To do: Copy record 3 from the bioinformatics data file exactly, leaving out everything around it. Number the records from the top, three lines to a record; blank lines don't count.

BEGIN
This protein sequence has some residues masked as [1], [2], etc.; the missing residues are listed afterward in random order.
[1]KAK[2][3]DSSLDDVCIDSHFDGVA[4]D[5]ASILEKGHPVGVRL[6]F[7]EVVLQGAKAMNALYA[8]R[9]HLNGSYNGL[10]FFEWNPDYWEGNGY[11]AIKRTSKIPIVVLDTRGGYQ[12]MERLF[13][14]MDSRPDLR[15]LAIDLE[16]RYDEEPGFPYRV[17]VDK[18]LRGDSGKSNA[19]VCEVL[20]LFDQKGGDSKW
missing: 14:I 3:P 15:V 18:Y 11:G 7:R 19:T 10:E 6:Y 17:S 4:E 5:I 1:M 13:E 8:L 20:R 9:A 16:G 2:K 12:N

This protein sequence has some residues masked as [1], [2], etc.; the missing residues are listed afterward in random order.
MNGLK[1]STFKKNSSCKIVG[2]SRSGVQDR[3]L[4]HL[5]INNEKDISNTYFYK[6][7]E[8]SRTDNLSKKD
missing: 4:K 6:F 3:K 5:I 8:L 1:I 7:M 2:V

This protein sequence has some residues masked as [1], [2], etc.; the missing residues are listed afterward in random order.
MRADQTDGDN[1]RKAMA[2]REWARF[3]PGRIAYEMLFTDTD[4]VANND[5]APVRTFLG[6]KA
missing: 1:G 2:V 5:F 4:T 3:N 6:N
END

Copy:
This protein sequence has some residues masked as [1], [2], etc.; the missing residues are listed afterward in random order.
MRADQTDGDN[1]RKAMA[2]REWARF[3]PGRIAYEMLFTDTD[4]VANND[5]APVRTFLG[6]KA
missing: 1:G 2:V 5:F 4:T 3:N 6:N